Technicals

Looking at the chart for the December E-mini NASDAQ 100 futures, we notice the market beginning to enter a consolidation period, with prices making lower highs and higher lows the past several sessions. Trading volume has declined as well, signaling a lack of conviction among bulls and bears. Though the 14-day RSI remains in neutral territory, it has been several months since it has risen above the 50 level and a move above this point may spur additional buying by momentum traders. Minor resistance is seen at the recent highs of 1199.50 made on November 28th, with near-term support found at the 12/2 lows of 1089.50. Major resistance is seen at 1389.00, with major support at 1017.75.


Mike Zarembski, Senior Commodity Analyst

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December 10, 2008

Going for the Gold!

Fundamentals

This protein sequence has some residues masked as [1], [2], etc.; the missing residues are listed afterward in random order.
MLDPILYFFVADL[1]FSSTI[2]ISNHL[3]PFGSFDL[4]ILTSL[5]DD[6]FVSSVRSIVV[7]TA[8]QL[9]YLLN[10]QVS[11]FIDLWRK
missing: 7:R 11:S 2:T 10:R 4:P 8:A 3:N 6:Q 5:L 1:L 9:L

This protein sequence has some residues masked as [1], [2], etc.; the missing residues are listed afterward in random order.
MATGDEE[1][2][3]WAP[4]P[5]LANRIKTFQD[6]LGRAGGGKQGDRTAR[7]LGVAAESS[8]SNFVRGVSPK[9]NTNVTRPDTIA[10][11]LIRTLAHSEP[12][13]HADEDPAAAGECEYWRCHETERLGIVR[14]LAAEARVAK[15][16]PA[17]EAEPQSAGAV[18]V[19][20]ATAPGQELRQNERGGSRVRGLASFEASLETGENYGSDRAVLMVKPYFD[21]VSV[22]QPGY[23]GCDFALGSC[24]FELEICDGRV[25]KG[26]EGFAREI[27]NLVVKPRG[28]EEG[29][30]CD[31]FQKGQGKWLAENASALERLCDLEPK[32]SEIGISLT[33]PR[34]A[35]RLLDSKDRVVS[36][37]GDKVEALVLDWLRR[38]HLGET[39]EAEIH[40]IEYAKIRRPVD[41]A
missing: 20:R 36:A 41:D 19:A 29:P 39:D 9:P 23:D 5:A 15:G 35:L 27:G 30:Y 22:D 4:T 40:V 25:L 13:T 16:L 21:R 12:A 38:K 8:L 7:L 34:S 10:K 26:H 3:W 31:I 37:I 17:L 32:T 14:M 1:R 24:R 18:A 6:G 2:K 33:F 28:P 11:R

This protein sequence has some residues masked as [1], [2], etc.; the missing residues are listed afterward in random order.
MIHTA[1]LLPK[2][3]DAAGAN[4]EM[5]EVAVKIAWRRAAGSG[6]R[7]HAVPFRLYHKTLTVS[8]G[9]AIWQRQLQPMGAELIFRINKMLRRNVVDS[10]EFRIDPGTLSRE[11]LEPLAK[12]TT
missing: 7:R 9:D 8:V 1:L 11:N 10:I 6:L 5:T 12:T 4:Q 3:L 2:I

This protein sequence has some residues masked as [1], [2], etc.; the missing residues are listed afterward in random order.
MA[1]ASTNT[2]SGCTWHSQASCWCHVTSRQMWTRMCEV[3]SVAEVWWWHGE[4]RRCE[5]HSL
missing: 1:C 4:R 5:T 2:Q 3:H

Moving from one extreme to another, market pundits have recently extolled the deflationary aspects of the commodity markets, as fears of a continued worldwide economic slowdown have put a negative spotlight on commodity prices. This comes just months after "inflation" was all the rage, and the seemingly unquenchable thirst for commodities from the emerging nations of Asia were sure to keep physical commodity prices on the rise. So how is the average trader to know where commodity prices may be heading? A clue may be found in the metals sector, especially if one looks to the price ratios between Gold and Silver and Gold and Platinum. Although all the "precious" metals are off sharply from the highs made earlier this year, Gold percentage-wise has fallen the least, down only 25% or so from 2008 highs. Silver is down approximately 50% from its highs, and Platinum is down a whopping 63%. This has caused the price ratio between Gold and its more industrial cousins to rise sharply in Gold's favor. At the beginning of the year, it took approximately 56 ounces of Silver to buy 1 ounce of Gold. Just yesterday it took almost 75 ounces of Silver to buy 1 ounce of Gold. Platinum has gone from being more than double the price of Gold to closing in on parity. The current stress in the financial markets has had a greater effect on the industrial metals, particularly Platinum, whose demand is keenly tied to the health of the auto industry. With auto sales down sharply and further cut-backs likely, the demand for Platinum is expected to be weak. Gold, on the other hand, has the benefit of being a "store of safety" in times of economic stress. This has kept retail demand for Gold robust -- especially Gold coins -- despite the current deflationary environment. Even the recent strength in the U.S. Dollar has failed to depress Gold prices as much as many analysts had expected. Until the more industrial precious metals prices begin to gain on Gold, the deflationary environment should continue. However, should Silver and Platinum prices begin to gain on Gold, it may be a sign that economic recovery has begun and rising commodity prices may not be far behind.